1. Try Prozac, Meg. It hasn't cured my depression, but it certainly helps. I'd be a lot less likely to accomplish what I am able to without the stuff. If you read my posts today, you'll know that I still have a day here and there when I feel depressed. But overall I'm normally very functional and quite happy.

    I don't know if you were looking for input on how to deal with depression, or if you just needed to get some stuff off your chest. So I hope you're not offended by my suggestion.


  2. Hi, Connie. No, thanks for the suggestion. If counseling doesn't work, I'll try St John's Wart, but if not, I'm sure Doc Eva will sit me down and we'll have a talk.

    No, I like any comment, especially from friends. Recently, on our photo blog, there was an anonymous comment that said, "i dont like ur site". Ben thought it was rude, but it must have taken the person, you know, a minute or two to load that! Ha ha!

    It is wonderful to have a place like this to "meet with friends" though. Very much appreciated.

  3. That comment was coming from New York, USA who is using Windows VISA in 1024x768 screen resolution and ISP is...

    It is amazing the amount of information that can be easily retrieved.

    Oh, and that person spent at our blog 57 seconds.

  4. Let go. Not worth five minutes of your life, dear, or however long you spent looking that up.

  5. Ben, I have a fascination with these things too!

    Meg, I feel your pain. I struggle with depression also and I know a lot of other creative souls who do, and some who probably do but don't talk about it.

    Like you, I prefer not to medicate. But if I were on an extended low period or were having thoughts of self-harm, I'd choose medication over that. I find that when I am in a downward spiral, and you described it well, that the hardest thing for me to do is practice the behaviors that will most help me.

    I think, just my opinion, that we expect to be happy, as though that is the way we are supposed to be. Maybe we are all not wired to be euphoric, always. I know I would have a hard time sustaining that kind of energy.

    I am glad you are talking about your own struggle with depression, both with others and professionals. Your plan of knowing your enemy sounds like good self-defense.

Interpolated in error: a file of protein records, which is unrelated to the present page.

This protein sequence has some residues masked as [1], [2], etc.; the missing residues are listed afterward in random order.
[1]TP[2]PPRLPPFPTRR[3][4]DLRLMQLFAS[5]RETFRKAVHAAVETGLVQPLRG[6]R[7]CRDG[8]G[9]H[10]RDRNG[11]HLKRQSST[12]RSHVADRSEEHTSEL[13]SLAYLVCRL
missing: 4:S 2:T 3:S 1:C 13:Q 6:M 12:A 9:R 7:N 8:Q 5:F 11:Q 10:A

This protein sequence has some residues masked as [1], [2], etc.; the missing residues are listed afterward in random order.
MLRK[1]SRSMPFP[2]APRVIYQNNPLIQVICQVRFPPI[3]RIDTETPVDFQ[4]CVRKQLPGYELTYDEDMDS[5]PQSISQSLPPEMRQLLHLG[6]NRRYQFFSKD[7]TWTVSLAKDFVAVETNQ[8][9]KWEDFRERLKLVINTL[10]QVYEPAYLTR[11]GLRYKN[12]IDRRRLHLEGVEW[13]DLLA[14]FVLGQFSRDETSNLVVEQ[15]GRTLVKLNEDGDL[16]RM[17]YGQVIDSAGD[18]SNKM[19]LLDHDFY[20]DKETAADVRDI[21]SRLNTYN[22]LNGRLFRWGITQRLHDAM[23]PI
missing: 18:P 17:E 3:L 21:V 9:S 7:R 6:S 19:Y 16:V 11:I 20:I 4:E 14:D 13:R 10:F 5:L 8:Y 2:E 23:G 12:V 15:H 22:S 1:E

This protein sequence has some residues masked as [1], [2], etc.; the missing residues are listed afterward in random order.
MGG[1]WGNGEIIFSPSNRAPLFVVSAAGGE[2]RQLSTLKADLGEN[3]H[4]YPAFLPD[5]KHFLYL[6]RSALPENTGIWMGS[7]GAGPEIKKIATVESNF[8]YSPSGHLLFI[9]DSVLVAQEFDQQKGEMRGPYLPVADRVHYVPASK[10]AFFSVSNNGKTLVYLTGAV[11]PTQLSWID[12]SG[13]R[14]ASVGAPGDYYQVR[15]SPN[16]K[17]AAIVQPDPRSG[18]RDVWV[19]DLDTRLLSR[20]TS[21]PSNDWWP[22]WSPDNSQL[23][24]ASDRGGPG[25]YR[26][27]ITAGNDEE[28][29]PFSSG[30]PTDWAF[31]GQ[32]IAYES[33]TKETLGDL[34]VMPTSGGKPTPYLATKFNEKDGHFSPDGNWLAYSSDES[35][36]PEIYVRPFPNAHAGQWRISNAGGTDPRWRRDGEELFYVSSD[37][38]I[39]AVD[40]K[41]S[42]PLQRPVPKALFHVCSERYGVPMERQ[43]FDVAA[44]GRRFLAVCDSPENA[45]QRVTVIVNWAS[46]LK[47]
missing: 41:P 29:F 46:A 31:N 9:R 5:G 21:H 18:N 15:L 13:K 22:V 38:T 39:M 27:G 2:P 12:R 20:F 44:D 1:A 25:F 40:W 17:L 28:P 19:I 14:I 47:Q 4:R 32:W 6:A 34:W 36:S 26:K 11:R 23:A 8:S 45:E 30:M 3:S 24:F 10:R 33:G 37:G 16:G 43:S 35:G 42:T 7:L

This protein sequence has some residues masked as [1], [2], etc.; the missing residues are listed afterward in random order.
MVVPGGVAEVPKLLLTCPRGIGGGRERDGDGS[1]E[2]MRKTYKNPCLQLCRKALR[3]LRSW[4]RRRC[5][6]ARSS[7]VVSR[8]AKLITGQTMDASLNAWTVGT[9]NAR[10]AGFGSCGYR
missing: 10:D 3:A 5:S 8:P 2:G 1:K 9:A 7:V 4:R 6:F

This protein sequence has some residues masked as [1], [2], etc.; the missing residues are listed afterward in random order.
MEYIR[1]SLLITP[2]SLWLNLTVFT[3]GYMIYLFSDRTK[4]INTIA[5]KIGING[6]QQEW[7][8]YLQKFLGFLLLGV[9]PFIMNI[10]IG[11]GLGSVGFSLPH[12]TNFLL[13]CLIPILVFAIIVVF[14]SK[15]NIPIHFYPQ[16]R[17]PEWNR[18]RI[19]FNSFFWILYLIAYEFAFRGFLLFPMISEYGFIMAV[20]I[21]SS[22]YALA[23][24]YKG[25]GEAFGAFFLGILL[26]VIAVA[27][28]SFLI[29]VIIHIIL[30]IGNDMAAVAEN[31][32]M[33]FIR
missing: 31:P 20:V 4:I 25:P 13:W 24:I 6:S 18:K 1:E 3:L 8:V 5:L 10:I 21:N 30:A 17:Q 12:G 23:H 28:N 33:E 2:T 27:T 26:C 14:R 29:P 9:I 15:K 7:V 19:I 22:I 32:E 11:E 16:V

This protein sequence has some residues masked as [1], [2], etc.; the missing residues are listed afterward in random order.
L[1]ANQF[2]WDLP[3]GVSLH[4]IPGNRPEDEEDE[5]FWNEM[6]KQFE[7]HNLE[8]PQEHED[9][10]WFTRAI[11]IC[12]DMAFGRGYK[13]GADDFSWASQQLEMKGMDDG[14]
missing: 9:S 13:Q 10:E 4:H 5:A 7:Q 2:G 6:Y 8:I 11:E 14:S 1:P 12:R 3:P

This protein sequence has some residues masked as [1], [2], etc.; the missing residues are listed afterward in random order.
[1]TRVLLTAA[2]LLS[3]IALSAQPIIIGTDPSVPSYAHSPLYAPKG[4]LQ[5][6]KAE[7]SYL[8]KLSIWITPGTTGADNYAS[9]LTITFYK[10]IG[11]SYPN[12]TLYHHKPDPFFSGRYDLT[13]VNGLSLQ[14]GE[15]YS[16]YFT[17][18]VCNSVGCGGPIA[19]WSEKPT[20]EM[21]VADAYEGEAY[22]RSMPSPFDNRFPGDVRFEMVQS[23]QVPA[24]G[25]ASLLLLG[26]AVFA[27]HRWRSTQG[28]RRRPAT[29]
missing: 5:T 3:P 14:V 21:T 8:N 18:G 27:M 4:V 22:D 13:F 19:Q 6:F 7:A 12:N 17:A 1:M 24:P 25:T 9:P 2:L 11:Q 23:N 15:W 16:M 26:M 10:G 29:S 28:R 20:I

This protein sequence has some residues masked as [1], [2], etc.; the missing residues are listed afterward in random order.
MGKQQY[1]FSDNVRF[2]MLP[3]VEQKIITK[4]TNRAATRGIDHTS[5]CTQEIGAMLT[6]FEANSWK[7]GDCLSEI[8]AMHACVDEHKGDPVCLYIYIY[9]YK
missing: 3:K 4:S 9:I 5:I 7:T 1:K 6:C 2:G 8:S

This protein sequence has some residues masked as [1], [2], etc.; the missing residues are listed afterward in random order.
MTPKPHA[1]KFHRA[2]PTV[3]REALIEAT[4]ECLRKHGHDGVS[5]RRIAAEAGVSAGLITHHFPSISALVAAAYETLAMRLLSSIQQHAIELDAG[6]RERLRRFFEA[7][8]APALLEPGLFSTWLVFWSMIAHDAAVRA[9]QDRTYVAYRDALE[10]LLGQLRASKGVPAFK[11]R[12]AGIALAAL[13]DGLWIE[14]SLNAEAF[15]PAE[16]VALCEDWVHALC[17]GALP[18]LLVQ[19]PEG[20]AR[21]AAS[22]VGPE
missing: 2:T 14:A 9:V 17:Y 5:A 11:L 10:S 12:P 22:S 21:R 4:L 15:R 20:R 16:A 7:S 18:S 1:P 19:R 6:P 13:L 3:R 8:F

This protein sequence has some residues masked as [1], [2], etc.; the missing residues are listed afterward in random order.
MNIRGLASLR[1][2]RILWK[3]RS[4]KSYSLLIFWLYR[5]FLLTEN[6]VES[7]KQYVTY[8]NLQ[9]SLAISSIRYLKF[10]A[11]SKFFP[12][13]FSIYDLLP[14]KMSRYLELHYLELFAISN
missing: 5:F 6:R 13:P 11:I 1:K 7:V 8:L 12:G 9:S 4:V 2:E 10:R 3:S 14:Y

Love and hugs, Dana

  6. There's a lot of research and anecdotal info out there that indicates that most of who we would consider to be great artists have struggled with depression, or mental difficulties of some sort. And certainly a lot of folks who's blogs I/we read feel the weight of depression at least some of the time. Perhaps it goes with the territory.

    I also think it goes with trying to get ourselves to fit in a cookie cutter world, but we don't or won't or can't, so there's this continual struggle to make ourselves right with it all.

    Re: happiness, I am learning that the key to it all is to strive to be happy regardless -- happy when we're happy, happy when we're depressed because we're just being who we really are. Maybe contentment is a better word for it.

    Hope things are looking brighter for you today -- they are for me!

    Love & hugs to you, Meg.

  7. No, art is not supposed to put you into a childlike euphoria. It may occasionally, but most of the time it is hard, often boring work. Just plain work. I am grateful that I love the work enough so that when the boring things have to be done (PAPERWORK!!!!!!!!), that love helps to pull me through it, though there is a lot of procrastination involved (grin!). I have also been blessed with a sense of humor, though I must admit it disappeared during by 2-3 years stint with depression a few years ago. But that depression was environmentally caused and the day the environment changed, I said farewell to my therapist (whom I dearly loved, by the way).
    So, I do hope that your depression, whatever is the cause, lifts soon.

  8. Dana, I wished happiness/contentment were my default position. It couldn't have been, but because my depression and art/life started about the same time, (most probably coincidental - two professionals think I had it long before 2003 - one thinks I've had it most of my life! Good thing I didn't know it.) I tend to think of my pre-art life as something less stressful. And yet I know it wasn't, especially when I ran events; that was hell. Well, now, I'm feeling a bit better already thinking back to those days!!

    Connie, contentment would do me fine. Still, on another level, in a possibly twisted way, I am more comfortable with this struggle where the scariest critic is me, in comparison to when I had office jobs where in most cases there was much too little I can do to improve my work environment.

    Peg, I though Julia Cameron promised/guaranteed it was supposed to be soft and fluffy and pink. Unfortunately, by your method, I'd have to erase portions of my childhood, among other things. I'm trying to do what Dr Phil recommends, that there comes a point I have to give myself some things I should have gotten when I was a child, but being a critic is soooo much easier.